Tears and Laughter: What happens if you feed them

We were out on the porch, as usual, which was a world unto itself, with the ferns hanging low and the rails standing high. She was particular about it staying clean in case of visitors. She would sweep the entire length of it twice a day whether it needed it or not, morning and evening, 8:00 and 3:30, religiously.

As she swept she would peep through the ferns watching for any activity along the street out front. She would pretend to concern herself with sweeping the sidewalk all the way to the curb if something, somebody, or some conversation caught her attention.

She was forever allowing this ridiculous looking slip of a cat to hang around. “Mr. Paws,” she called him. “Not my cat,” she would explain to everyone who topped the steps and looked sideways at him.

She was always feeding the thing. She would make over him, and bless his heart, and give him bits of fried chicken and catfish, but still he refused to gain weight.

He was black, mostly, with a white face except for a little patch of black under his nose. He looked like he had a mustache and she would talk to him like they were equals visiting one another from different social circles. She would often tell other guests that Mr. Paws had spent a significant amount of time in Egypt and a brief stint in Europe during one of his past lives.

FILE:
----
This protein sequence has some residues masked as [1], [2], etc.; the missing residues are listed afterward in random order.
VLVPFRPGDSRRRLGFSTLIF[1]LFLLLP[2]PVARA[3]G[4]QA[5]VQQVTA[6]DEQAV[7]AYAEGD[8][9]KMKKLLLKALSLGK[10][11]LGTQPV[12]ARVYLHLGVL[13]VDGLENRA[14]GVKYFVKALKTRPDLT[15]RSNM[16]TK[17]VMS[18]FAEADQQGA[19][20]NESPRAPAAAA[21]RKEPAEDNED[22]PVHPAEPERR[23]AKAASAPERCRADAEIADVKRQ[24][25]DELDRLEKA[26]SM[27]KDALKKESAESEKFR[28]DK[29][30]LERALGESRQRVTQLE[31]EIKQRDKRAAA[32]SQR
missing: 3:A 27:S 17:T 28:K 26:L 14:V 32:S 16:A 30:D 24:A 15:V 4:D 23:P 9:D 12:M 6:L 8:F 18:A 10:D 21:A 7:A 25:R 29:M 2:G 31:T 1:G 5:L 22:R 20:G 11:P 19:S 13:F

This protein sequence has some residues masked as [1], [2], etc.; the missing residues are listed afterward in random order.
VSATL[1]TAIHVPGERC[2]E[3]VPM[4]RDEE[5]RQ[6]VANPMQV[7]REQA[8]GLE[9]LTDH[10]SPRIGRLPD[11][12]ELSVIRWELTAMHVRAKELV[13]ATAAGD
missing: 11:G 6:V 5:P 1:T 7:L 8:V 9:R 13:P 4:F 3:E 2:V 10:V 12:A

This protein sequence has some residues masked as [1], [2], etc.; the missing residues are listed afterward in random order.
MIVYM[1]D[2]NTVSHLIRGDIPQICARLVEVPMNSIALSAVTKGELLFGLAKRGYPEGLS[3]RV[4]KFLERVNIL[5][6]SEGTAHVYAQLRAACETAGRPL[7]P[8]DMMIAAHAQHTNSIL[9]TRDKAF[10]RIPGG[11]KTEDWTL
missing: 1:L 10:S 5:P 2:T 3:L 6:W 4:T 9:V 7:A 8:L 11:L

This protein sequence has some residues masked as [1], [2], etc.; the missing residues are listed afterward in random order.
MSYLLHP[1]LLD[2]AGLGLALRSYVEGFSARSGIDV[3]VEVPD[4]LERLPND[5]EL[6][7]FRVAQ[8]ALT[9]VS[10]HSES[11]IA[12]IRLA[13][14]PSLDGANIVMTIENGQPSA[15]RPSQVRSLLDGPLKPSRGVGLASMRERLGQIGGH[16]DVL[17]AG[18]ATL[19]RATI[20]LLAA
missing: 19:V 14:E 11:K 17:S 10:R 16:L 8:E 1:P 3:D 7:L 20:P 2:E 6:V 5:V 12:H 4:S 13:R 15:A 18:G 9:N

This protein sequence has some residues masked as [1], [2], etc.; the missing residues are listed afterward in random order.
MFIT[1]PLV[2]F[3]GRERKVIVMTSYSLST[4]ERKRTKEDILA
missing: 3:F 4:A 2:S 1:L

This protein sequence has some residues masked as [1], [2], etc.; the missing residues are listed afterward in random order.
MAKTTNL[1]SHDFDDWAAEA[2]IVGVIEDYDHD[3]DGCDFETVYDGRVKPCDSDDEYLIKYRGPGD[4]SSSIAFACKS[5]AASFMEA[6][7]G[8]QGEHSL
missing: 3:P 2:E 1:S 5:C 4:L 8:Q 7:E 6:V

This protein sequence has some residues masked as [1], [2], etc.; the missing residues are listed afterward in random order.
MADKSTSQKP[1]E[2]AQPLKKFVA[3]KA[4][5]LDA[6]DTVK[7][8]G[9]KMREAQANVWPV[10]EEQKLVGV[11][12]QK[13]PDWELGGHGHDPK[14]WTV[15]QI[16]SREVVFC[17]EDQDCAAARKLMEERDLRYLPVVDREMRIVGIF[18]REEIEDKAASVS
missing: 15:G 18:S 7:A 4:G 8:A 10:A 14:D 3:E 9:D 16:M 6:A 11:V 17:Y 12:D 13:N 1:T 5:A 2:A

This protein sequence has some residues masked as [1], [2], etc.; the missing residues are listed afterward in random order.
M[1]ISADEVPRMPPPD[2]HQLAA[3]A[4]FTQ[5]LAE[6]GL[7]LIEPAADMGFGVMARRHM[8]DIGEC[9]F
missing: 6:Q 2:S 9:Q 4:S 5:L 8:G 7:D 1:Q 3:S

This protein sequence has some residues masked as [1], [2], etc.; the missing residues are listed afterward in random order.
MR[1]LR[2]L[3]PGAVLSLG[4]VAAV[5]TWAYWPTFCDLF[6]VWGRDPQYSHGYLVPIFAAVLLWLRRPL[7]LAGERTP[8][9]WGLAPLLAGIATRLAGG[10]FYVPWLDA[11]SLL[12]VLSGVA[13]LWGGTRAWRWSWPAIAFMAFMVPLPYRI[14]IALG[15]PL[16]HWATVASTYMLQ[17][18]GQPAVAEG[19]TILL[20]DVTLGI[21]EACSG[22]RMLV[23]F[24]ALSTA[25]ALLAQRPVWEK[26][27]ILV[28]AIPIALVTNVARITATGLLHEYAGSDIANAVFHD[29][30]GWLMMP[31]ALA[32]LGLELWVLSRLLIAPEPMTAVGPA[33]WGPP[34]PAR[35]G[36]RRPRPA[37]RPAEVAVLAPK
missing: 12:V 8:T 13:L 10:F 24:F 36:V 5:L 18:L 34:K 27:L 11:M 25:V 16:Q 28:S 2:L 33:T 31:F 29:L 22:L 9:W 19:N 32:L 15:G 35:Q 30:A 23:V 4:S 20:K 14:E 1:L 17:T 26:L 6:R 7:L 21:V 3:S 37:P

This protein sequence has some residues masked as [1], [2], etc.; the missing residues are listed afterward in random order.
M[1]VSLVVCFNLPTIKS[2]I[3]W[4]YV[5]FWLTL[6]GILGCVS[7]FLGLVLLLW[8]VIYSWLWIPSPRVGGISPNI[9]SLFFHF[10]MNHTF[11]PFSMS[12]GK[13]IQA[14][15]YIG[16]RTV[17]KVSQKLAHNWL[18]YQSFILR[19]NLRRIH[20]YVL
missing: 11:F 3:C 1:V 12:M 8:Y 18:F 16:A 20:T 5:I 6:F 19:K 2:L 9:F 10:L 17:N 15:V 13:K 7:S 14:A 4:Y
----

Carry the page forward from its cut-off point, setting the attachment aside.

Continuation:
She would also include Mr. Paws in conversations, nodding toward him as if he would back up what she was saying, him sitting there all hunched over on the rail watching for lizards in the flower bed below.

“Mr. Paws saw them,” she would say. “He was here when she brought them over in a Tupperware bowl along with a copy of Guideposts she had finished with. She told me she had picked them out of the garden Friday morning, but I know better. You can’t do that. You can’t shell out little bitty butterbeans like that. Who does she think I am?”

Mr. Paws, who was unamused and looking bored as usual, had jumped down from the rail and was scrunched up beside her rocking chair with his green eyes squinted. The rocking chair was just outside the front door. It sat at an angle toward the swing which was reserved for guests.

So the swing chains were squeaking and the chair was rocking and Mr. Paws was keeping time to the rhythm with his tail, swishing it back and forth as she talked. “I don’t know much about a lot of things but I am a butterbean connoisseur, and there is no way these came out of a garden.”

I didn’t even have to taste them. I already knew, I could look at them and tell. They came out of the freezer at Delchamps!”

Mr. Paws had gotten drowsy and apparently dozed off for an instant. He lost count with the rhythm and the rocker rocked over his tail. He flew out over the porch rail like a big ugly blackbird, and disappeared behind the hydrangeas.

I thought that might be the last we all saw of Mr. Paws, but he came slinking back up the walk before she finished her 3:30 sweeping. She talked to him like it wasn’t about him when he topped the steps. “Well you know, that’s what happens when you feed them…” as if she would have had it any other way.

Amanda Walker is a columnist with The West Al. Watchman, Al.com, The Thomasville Times, and The Wilcox Progressive Era – https://www.facebook.com/AmandaWalker.Columnist.